Amazon Elastic Compute Cloud (EC2) is the most popular computing service in AWS. It is very easy to use and lets you scale your cloud infrastructure on go.
Today I’m going to present the basic overview of that service.
So, let’s begin.
Amazon EC2 stands for Amazon Elastic Compute Cloud. It is a web service that provides resizable compute capacity in the cloud.
- Termination protection is turned off by default
- On an EBS-backed instance, the default action for a root EBS volume is to be deleted when the instance is terminated. Additional volumes by default won’t be deleted.
- EBS root volumes of default AMI (Amazon Machine Image) won’t be deleted
- Additional volumes can be encrypted as well
- All inbound traffic is blocked by default 🚫
- All outbound traffic is allowed by default ✅
- Changes to security groups take effect immediately
- You can have any number of instances within a security group
- Security groups are stateful
- If you create an inbound rule allowing traffic in, that rule allows traffic out automatically
- You can’t block a specific IP address using security groups. Use the Network Access Control List instead
- You can specify allow rules but not deny rules
- Provided by AWS to get information about an instance (i.e. public or local IP)
Try it on your EC2 instance:
EC2 Placement Group
Placement groups are logical groupings or clusters of EC2 instances in the AWS region.
- Clustered Placement
- low latency
- high throughput
- a clustered group can’t span multiple AZ
- Spread Placement
- individual critical EC2 instances
- limit: max. 7 running instances
- a spread group can span multiple AZ
- multiple EC2 instances (HGDS, HBase, Cassandra)
- a partitioned group can span multiple AZ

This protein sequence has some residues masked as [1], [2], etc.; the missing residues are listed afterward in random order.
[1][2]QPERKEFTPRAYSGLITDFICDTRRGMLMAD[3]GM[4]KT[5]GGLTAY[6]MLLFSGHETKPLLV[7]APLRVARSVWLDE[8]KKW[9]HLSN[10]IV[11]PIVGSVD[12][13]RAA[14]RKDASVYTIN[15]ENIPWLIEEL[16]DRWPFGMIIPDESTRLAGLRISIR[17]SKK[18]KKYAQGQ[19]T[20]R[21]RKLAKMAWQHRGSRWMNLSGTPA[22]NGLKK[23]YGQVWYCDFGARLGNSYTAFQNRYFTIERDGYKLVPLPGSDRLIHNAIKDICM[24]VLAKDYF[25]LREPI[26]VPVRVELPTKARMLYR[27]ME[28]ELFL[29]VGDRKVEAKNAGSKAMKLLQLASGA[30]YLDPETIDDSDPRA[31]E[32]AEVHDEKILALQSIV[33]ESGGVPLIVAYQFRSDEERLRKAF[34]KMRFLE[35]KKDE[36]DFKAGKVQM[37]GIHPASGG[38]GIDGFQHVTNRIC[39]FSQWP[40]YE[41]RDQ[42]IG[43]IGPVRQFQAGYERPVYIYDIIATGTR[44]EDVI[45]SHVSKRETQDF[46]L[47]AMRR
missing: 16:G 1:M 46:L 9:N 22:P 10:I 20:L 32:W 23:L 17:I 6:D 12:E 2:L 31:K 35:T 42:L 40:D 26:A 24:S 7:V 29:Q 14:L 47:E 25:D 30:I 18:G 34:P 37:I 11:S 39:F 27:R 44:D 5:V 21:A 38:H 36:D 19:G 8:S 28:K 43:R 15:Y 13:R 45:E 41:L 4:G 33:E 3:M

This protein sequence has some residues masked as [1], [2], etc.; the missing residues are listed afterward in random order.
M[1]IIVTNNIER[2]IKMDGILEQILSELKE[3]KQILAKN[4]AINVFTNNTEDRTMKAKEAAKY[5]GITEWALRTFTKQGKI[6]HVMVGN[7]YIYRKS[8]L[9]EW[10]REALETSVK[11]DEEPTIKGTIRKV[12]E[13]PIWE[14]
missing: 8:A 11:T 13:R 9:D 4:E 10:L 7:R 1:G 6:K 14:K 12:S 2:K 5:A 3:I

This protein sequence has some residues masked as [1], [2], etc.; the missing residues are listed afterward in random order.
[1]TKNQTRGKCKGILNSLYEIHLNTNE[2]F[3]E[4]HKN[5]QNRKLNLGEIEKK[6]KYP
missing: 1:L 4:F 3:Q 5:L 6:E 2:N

Please remember that only certain types of EC2 instances can be launched in a placement group:
- C – Compute Optimized
- G – Accelerated Computing (GPU)
- R – Memory Optimized
- I – Storage Optimized
AWS recommends launching instances in the homogenous groups (all instances should have the same type).
You can’t merge groups – they’re isolated. You can place existing instance into a placement group but you have to stop it first.
- Fixed-rate (by the hour)
- Capacity reservation (contract for 1 year or more)
- Works like a stock market
- Relays on an Amazon supply-demand
- Allows you to bid the price
- If spot instance is terminated by Amazon you won’t be charged by Amazon (but you will be charged if you’ll do it yourself)
- Dedicated hosts
- Physical EC2 servers dedicated for your use
Block storage – EBS
Elastic Block Store is a block storage service dedicated for use with EC2 instances. You can think of it as a virtual disk in the cloud.
In simple words: this is the service responsible for provisioning storage for your EC2 instance. You’re configuring it during the Add Storage step in EC2 instance creator.
- Disk and EC2 machine are always in the same Availability Zone in EC2
- EBS volumes snapshots
- are stored in S3
- are incremental -> only changed blocks are moved to S3
- snapshots can be used to create AMIs
- you can change EBS volumes on-fly (which means changing sizes, storage types etc.)
- best practice: to create root device snapshot, you should stop the instance before
- Migration between availability zones:
- take a snapshot of EC2 volume
- create AMI
- use AMI to launch EC2 instance in the new availability zone